Last Will and Testament and Wills
A will or last will and testament, is a legal document that provides instructions for what should happen to a person’s assets after his or her death. The term “last will and testament” is commonly used to mean the same thing as a “will”, but to be exact, a last will and testament refers to the most recent version of a will. A will is commonly used to distribute a personal property, real estate, investments or business interests. It may also be used to appoint legal guardians for minors or people with special needs. If a person dies without a will, they are said to be intestate, and state intestacy laws govern the distribution of the property of the person who passed.
Can a person draft their own Last Will and Testament?
The simple answer to that question is yes. A person can draft their own valid Last Will and Testament, but we suggest you seek the assistance of a legal professional. If you would prefer to draft your own will, you will want to make sure that it meets the validity requirements for the state you are a resident of. As an example, here are some of California’s Last Will and Testament requirements:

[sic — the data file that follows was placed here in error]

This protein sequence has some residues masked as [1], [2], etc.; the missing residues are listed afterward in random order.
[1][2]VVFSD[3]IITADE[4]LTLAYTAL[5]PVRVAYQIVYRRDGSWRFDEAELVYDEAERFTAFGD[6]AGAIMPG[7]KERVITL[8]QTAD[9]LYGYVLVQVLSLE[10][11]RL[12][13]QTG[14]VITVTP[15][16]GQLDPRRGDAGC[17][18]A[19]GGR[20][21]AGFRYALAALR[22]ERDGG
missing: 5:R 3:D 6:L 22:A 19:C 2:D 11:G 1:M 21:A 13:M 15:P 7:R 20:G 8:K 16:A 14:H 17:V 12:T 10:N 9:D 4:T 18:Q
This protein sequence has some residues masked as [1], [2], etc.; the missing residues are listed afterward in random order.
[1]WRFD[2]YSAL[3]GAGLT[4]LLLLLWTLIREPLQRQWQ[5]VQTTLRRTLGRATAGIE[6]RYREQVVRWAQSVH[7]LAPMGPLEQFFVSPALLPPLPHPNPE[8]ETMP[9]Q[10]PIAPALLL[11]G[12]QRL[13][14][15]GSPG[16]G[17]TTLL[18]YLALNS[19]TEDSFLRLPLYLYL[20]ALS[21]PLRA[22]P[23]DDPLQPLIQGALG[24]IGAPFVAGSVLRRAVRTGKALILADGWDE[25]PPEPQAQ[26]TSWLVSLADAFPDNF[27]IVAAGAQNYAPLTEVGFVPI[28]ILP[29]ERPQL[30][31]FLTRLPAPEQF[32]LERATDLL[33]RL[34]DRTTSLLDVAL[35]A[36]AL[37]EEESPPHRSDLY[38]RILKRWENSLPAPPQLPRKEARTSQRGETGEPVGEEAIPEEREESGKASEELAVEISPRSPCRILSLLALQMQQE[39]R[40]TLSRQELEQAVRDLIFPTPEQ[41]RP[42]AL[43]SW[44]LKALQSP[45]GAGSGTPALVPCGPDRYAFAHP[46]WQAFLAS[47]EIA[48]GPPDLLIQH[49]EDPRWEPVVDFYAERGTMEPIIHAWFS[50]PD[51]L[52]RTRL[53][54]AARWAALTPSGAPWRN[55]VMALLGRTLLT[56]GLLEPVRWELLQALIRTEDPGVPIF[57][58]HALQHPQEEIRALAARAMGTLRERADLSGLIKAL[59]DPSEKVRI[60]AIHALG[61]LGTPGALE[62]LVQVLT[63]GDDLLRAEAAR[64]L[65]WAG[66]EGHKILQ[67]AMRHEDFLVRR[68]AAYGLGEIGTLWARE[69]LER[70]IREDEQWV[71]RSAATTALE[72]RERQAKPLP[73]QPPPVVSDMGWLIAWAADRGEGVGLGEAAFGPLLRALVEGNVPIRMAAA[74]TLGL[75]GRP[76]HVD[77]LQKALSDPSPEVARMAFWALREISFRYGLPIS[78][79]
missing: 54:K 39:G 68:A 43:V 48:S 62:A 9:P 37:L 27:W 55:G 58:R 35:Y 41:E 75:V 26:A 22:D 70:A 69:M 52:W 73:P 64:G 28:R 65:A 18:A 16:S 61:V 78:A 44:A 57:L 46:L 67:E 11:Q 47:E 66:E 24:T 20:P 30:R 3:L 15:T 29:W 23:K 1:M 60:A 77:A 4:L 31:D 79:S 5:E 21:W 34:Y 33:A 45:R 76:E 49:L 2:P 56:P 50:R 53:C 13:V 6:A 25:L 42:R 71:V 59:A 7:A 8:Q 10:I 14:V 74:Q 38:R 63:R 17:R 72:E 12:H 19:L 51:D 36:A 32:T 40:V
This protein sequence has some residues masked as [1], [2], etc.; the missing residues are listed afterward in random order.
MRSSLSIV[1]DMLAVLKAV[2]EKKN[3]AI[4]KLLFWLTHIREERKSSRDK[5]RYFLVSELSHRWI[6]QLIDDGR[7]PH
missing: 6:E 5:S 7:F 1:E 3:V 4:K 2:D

- You must be at least 18 years old.
- You must be of sound mind
- You must make your will freely and voluntarily
- Your will must exists in a physical written or printed form
- You must sign your will in the presence of two or more competent and disinterested witnesses, who also sign the will or last will and testament at the same time
A will is just one way of handling estate planning. In some cases a trust or living trust may be a better option for you since it can allow your beneficiaries / heirs to avoid the probate process. If you are trying to decide how to provide for the distribution of your assets or care of your children after you die or need legal assistance, you should contact a lawyer for guidance.
Here is a Trust is video on Wills and Last Will and Testaments. You may check out other estate planning related videos on our Estate Planning YouTube channel located here.